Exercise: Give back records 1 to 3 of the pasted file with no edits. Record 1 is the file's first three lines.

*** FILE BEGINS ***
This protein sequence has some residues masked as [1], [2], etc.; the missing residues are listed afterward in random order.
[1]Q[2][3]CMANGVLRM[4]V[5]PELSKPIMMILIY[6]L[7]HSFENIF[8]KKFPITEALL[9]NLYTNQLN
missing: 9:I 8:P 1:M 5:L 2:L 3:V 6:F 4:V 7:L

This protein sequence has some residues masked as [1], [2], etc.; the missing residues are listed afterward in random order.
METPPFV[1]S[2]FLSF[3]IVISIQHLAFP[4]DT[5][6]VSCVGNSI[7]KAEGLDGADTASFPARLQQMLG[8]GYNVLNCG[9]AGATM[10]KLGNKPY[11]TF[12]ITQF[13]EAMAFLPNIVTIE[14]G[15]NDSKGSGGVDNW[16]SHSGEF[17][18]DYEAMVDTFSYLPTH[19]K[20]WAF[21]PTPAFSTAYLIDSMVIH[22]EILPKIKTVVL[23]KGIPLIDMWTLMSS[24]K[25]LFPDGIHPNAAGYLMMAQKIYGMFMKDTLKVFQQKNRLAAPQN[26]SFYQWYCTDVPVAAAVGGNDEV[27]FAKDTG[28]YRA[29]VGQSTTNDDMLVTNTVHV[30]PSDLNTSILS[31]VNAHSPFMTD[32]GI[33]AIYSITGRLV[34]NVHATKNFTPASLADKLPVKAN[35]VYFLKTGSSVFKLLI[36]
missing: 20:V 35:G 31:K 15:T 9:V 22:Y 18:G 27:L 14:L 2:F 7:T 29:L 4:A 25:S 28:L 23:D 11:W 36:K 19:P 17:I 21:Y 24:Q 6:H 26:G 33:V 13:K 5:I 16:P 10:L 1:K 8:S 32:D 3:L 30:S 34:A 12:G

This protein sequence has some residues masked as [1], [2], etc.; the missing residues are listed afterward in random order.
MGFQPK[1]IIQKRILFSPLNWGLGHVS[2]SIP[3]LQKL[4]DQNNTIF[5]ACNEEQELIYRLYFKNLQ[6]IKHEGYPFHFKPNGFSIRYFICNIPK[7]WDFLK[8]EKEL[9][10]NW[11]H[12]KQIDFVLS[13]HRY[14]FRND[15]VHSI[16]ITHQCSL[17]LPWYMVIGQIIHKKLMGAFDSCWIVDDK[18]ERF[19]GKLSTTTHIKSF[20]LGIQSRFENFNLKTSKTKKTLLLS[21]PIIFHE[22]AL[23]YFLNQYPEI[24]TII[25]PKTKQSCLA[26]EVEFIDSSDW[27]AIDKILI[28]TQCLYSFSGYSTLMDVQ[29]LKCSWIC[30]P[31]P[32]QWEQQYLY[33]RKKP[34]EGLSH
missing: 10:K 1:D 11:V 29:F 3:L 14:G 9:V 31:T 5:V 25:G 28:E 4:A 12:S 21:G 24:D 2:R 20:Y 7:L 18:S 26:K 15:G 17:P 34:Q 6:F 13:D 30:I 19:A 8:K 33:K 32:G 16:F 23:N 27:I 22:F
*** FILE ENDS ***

This protein sequence has some residues masked as [1], [2], etc.; the missing residues are listed afterward in random order.
[1]Q[2][3]CMANGVLRM[4]V[5]PELSKPIMMILIY[6]L[7]HSFENIF[8]KKFPITEALL[9]NLYTNQLN
missing: 9:I 8:P 1:M 5:L 2:L 3:V 6:F 4:V 7:L

This protein sequence has some residues masked as [1], [2], etc.; the missing residues are listed afterward in random order.
METPPFV[1]S[2]FLSF[3]IVISIQHLAFP[4]DT[5][6]VSCVGNSI[7]KAEGLDGADTASFPARLQQMLG[8]GYNVLNCG[9]AGATM[10]KLGNKPY[11]TF[12]ITQF[13]EAMAFLPNIVTIE[14]G[15]NDSKGSGGVDNW[16]SHSGEF[17][18]DYEAMVDTFSYLPTH[19]K[20]WAF[21]PTPAFSTAYLIDSMVIH[22]EILPKIKTVVL[23]KGIPLIDMWTLMSS[24]K[25]LFPDGIHPNAAGYLMMAQKIYGMFMKDTLKVFQQKNRLAAPQN[26]SFYQWYCTDVPVAAAVGGNDEV[27]FAKDTG[28]YRA[29]VGQSTTNDDMLVTNTVHV[30]PSDLNTSILS[31]VNAHSPFMTD[32]GI[33]AIYSITGRLV[34]NVHATKNFTPASLADKLPVKAN[35]VYFLKTGSSVFKLLI[36]
missing: 20:V 35:G 31:K 15:T 9:V 22:Y 18:G 27:L 14:L 2:F 7:T 29:L 4:A 25:S 28:L 23:D 11:W 36:K 19:P 17:I 21:Y 24:Q 6:H 26:G 33:V 13:K 5:I 16:P 10:L 1:K 8:S 32:D 3:L 30:S 34:A 12:G

This protein sequence has some residues masked as [1], [2], etc.; the missing residues are listed afterward in random order.
MGFQPK[1]IIQKRILFSPLNWGLGHVS[2]SIP[3]LQKL[4]DQNNTIF[5]ACNEEQELIYRLYFKNLQ[6]IKHEGYPFHFKPNGFSIRYFICNIPK[7]WDFLK[8]EKEL[9][10]NW[11]H[12]KQIDFVLS[13]HRY[14]FRND[15]VHSI[16]ITHQCSL[17]LPWYMVIGQIIHKKLMGAFDSCWIVDDK[18]ERF[19]GKLSTTTHIKSF[20]LGIQSRFENFNLKTSKTKKTLLLS[21]PIIFHE[22]AL[23]YFLNQYPEI[24]TII[25]PKTKQSCLA[26]EVEFIDSSDW[27]AIDKILI[28]TQCLYSFSGYSTLMDVQ[29]LKCSWIC[30]P[31]P[32]QWEQQYLY[33]RKKP[34]EGLSH
missing: 10:K 1:D 11:V 29:F 3:L 14:G 9:V 31:T 5:V 25:G 28:E 4:A 12:S 21:G 24:D 2:R 20:Y 7:L 18:S 26:K 15:G 17:P 34:Q 6:F 13:D 30:I 19:A 8:K 33:K 32:G 16:F 23:N 27:I 22:F